SBC Life Articles

Computers and the Bible

Several years ago the Barna Research Group polled evangelical households. Their study found that Christians were just as likely to own VCRs as other Americans. Barna also discovered these families were just as likely to spend less time reading after bringing a VCR into the home. Is it any mystery why they pick up the Bible less often?

Mass media conditions the way society communicates — how people expect a message to be formatted, how they interpret and derive its meaning. If you like this magazine with its bold colors, vivid photos and concise writing, then thank your TV set. Television has conditioned society to expect quick and visual communication.

Before, mass media always flowed in one direction, from communicator to audience. Now the information highway is poised to change all that, to make communications interactive. And as the printing press, telegraph, radio and TV changed society in their day, so will the information highway.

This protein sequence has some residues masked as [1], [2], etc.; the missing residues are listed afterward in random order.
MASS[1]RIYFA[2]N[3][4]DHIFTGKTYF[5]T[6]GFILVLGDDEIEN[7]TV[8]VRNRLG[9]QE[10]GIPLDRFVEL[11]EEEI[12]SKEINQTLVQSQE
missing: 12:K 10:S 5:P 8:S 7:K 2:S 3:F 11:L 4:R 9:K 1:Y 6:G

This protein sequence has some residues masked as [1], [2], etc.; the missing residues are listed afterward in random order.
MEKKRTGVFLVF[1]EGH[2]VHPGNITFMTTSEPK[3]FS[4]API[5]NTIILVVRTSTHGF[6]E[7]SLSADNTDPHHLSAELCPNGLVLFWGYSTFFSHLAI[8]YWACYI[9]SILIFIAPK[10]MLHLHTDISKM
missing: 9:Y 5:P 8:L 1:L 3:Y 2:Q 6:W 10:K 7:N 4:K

Yet one trend is already evident. As more people cross-communicate, information is traveling more widely, but is being understood less deeply. As one observer notes, a man with a computer can now access the topic "Shakespeare" and obtain instant references to Elizabethan politics or how the Globe Theater was constructed. But who is taking the time to actually read the plays?

For Christians who want a deeper understanding of their Bible, this is a disturbing trend. Through the Internet, you can access Bible maps, theological journals, archaeological studies, Christian event calendars. These are fine aids for study, but cyberspace is no substitute for the real Word.

The information highway offers both wonders and temptations. However, don't leave your Bible behind. Because to the Christian, "his delight is in the law of the Lord, and in His law he meditates day and night" (Ps. 1:2).



For more information

The National Center for Missing and Exploited Children, along with the Interactive Services Association, has published a pamphlet "Child Safety on the Information Highway" that's available free of charge by calling 1-800-843-5678. The booklet also warns against another danger: computer addiction, and cautions parents to limit their children's online usage. That's also good advice for dads, because hours on the Internet can steal family time as easily as any TV football game.

    About the Author

  • Mark Ward Sr.